Dubai: With free zones in Dubai offering up to six months’ rent postponements, private landlords are now under pressure to match these incentives or even better them. At the very least, private landlords would be “forced” to consider rent payments via installments – something the free zones will now allow as per Saturday’s decision.
These free zone incentives will apply for the period from April 1.
Earlier, DMCC, the operating company for Jumeirah Lake Towers (JLT) cluster had announced a 100 per cent waiver on all office sharing permit fees and on company “reinstatement”. Plus, there is a 30 per cent discount at the time of license renewal. DMCC has 17,000 member companies on its rolls.
“Dirham for dirham, free zones in Dubai/UAE now have far more competitive rates on leasing/co-working spaces than what private operators, local and global, offer,” said Jitendra Gianchandani, Chairman of JCP, a consultancy. “It’s especially true for start-ups.
“There are 19 free zones in the UAE that offer 57 low-cost set up options for startups to test the waters. Then there is the other factor – free zones issue license plus space while privately-owned business centres can only provide space, phone facility and P.O. box… but not the licence.”
Who’s got the best offers?
According to JCP data, the first-year costs start from Dh8,810 with zero visas at Ajman Media City to Dh81,395 with six visas by DMCC. (These are before the waivers announced by DMCC late last week.) “Dtec (Dubai Technology Entrepreneur Campus), a part of Dubai Silicon Oasis, offers the cheapest option – the first year at Dh20,395 (and subsequently Dh16,075) for startups in IT-related services,” said Gianchandani. “Kizad in Abu Dhabi offers space at Dh15,550 for the first year and Dh13,300 for the subsequent years.
“Many free zones don’t require personal presence and audits, saving investors time and cost.”
And again, that constitutes a big plus in keeping costs down. When businesses here and elsewhere are staring at a future where any silver linings matter, saving on start-up costs do matter.
But tenants at the free zone are waiting for further clarifications on Saturday’s announcement, in particular how these will benefit existing tenants. Many of the key offers are targetted towards relatively newer tenants, according to an owner of a major warehousing operator.
Escalate the pressure
With Dubai Free Zones setting the marker on the next six months, what will – or what can – private landlords do? Some had already come out with three-month waivers, and which could be extended at the time of the next renewals.
But market sources say that by offering cuts to licensing fees and other fees, public sector owners of commercial spaces have an advantage. With more office space coming up under the free zones, the new cuts could compel businesses to head there. At a time of indifferent demand for space, even the slightest cost benefit passing on to tenants make a difference.
“Large free zones in Dubai such as DMCC have historically been competitive in its flexi-desk/co-working offering while also including licensing costs,” said Prathyusha Gurrapu, Head of Research and Advisory at Core, the consultancy.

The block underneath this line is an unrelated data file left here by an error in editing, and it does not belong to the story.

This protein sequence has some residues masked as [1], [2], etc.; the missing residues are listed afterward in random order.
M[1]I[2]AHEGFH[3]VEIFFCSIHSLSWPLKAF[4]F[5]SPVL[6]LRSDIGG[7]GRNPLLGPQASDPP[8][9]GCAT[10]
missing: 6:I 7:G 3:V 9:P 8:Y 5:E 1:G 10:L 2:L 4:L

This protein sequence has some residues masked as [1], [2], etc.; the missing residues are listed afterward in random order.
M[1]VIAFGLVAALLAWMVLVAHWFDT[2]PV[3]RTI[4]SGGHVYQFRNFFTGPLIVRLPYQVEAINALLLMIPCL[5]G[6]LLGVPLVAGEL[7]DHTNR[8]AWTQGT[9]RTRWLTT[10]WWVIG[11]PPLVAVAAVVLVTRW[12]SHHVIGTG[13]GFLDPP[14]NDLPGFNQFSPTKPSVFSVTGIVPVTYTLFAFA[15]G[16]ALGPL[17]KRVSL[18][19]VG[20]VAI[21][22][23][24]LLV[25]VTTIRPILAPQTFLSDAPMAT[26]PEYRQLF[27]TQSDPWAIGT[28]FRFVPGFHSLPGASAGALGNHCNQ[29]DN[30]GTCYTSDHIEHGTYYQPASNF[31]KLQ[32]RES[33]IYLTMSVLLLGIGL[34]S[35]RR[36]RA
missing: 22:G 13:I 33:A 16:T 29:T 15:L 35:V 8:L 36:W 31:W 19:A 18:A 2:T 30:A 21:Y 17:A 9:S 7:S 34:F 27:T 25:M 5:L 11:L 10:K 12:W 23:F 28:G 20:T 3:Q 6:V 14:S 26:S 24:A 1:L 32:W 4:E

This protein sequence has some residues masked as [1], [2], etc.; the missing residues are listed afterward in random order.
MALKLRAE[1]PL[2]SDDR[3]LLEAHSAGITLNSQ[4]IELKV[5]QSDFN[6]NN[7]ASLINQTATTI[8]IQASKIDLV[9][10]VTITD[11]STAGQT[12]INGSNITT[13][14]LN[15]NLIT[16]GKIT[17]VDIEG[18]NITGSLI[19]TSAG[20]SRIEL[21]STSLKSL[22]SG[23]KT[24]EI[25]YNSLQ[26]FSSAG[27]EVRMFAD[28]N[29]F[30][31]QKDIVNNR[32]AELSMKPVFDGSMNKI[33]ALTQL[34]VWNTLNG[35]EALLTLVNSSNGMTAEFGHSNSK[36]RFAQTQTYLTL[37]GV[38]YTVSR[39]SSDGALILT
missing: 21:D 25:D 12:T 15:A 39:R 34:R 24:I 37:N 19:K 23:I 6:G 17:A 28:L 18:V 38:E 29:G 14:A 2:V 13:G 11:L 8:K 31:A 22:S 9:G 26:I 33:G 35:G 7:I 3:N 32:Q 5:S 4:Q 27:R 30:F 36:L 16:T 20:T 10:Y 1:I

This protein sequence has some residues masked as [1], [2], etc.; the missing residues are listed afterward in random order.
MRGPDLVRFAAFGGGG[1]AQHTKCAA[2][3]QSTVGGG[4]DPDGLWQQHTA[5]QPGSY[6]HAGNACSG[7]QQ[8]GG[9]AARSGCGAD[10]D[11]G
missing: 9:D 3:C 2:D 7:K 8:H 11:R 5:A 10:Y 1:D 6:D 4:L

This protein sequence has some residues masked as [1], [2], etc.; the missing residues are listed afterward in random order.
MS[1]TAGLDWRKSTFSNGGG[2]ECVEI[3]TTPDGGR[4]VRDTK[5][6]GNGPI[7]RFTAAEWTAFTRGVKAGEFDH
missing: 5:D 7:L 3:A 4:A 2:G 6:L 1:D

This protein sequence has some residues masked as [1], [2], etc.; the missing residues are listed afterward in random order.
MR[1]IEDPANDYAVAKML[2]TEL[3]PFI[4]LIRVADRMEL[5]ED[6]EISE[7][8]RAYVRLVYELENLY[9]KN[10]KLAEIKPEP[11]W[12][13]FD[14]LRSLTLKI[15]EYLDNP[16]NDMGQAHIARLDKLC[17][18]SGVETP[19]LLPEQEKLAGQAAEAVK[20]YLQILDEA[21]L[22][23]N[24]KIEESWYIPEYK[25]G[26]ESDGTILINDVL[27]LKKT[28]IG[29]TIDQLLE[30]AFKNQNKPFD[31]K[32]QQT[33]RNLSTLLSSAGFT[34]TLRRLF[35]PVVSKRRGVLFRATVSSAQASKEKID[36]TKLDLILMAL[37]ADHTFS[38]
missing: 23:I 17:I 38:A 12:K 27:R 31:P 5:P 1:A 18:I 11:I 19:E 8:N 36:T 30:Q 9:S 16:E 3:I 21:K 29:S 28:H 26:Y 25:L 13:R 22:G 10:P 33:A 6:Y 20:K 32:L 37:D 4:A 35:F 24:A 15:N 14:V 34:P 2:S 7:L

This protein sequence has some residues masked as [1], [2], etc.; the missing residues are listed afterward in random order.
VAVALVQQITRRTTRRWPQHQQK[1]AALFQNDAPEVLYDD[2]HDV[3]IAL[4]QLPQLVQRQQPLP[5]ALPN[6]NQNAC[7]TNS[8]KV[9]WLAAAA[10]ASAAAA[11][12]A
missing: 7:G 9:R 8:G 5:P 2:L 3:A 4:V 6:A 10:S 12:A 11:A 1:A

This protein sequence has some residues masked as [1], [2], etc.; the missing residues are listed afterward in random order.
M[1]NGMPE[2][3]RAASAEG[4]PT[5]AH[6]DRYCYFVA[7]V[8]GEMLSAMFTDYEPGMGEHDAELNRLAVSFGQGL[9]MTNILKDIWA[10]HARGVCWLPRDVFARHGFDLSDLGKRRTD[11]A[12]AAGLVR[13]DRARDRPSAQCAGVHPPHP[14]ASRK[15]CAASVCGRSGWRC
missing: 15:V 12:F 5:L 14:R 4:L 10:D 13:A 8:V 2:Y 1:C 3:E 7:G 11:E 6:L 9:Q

“This also acts as an “incubator” and helps retain clients within the free zone when they eventually expand towards conventional office spaces.”
Until the COVID-19 crisis, co-working was the hottest thing going in the UAE’s commercial rental space. There was also the entry of WeWork, the US co-working uber-brand, into Abu Dhabi and Dubai.
“Across global operators, the rates vary widely based on location, size of the office/number of desks, value-added services and the lease term,” said Gurrapu. “Typically, global operators’ range from Dh1,500-Dh3,500 for a desk a month.
“The overall co-working/flexi-space market is getting competitive across free zones (nearly 40 in the UAE) and onshore areas with many incentives and community benefits being offered.”
Easing the job loss risk
In a pioneering move, Dubai Free Zones Council has allowed “temporary” job contracts that allow the free movement of workers between companies operating in the free zones for the rest of the year. These advantages can benefit those workers seeking better job opportunities, and those who have been granted unpaid leave by facilitating their re-employment in jobs within Dubai.
Small business focussed
The package of incentives announced by Tecom – the operating company for Internet and Media cities, among others – Dubai Development Authority place small and mid-sized businesses at the centre.
These tenants can postpone payments, while new ones can “postpone their lease periods and cancel their registration fees for a period of six months”.
They can also cancel any fine on expired licenses and other admin fees.
“The current annual license renewal fee for small businesses at Media City Business Centre is Dh44,000 and upwards,” said a tenant. “If these are brought down, even for a fixed period, it can bring about savings… especially in an industry that has a bleak outlook for the near-term. There will be significant loss of income this year.”
In a statement, Malek Sultan Al Malek, Director-General of Dubai Development Authority (DDA) and Group CEO of Tecom Group, had said: “Over the last 20 years, we have managed to build a sustainable economic sector, and we will continue to provide all the necessary support to our partners and investors to tackle the consequences of the current global crisis.”
Will – or more to the point, can – landlords in the UAE match up?
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